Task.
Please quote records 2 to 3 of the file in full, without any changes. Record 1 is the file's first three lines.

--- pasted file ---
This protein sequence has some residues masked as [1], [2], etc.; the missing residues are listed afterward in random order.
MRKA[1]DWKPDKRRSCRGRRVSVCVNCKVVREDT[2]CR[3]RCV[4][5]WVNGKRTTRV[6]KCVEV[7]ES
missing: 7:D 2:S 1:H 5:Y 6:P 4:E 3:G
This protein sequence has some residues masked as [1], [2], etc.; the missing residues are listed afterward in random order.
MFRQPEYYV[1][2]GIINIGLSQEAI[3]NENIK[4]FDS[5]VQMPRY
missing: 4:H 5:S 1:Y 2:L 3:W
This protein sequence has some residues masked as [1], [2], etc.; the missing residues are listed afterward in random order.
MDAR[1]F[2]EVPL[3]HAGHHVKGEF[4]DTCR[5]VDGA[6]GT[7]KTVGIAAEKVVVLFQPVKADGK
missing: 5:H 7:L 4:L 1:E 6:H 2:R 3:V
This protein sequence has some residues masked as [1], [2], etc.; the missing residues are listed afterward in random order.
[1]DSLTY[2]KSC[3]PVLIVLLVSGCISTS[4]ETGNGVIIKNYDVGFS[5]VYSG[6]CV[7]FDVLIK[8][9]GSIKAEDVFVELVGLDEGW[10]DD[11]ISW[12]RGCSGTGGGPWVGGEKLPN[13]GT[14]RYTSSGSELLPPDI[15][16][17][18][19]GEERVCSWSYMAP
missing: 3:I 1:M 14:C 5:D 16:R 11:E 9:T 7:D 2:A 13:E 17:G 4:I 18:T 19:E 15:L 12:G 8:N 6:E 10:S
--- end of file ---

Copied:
This protein sequence has some residues masked as [1], [2], etc.; the missing residues are listed afterward in random order.
MFRQPEYYV[1][2]GIINIGLSQEAI[3]NENIK[4]FDS[5]VQMPRY
missing: 4:H 5:S 1:Y 2:L 3:W
This protein sequence has some residues masked as [1], [2], etc.; the missing residues are listed afterward in random order.
MDAR[1]F[2]EVPL[3]HAGHHVKGEF[4]DTCR[5]VDGA[6]GT[7]KTVGIAAEKVVVLFQPVKADGK
missing: 5:H 7:L 4:L 1:E 6:H 2:R 3:V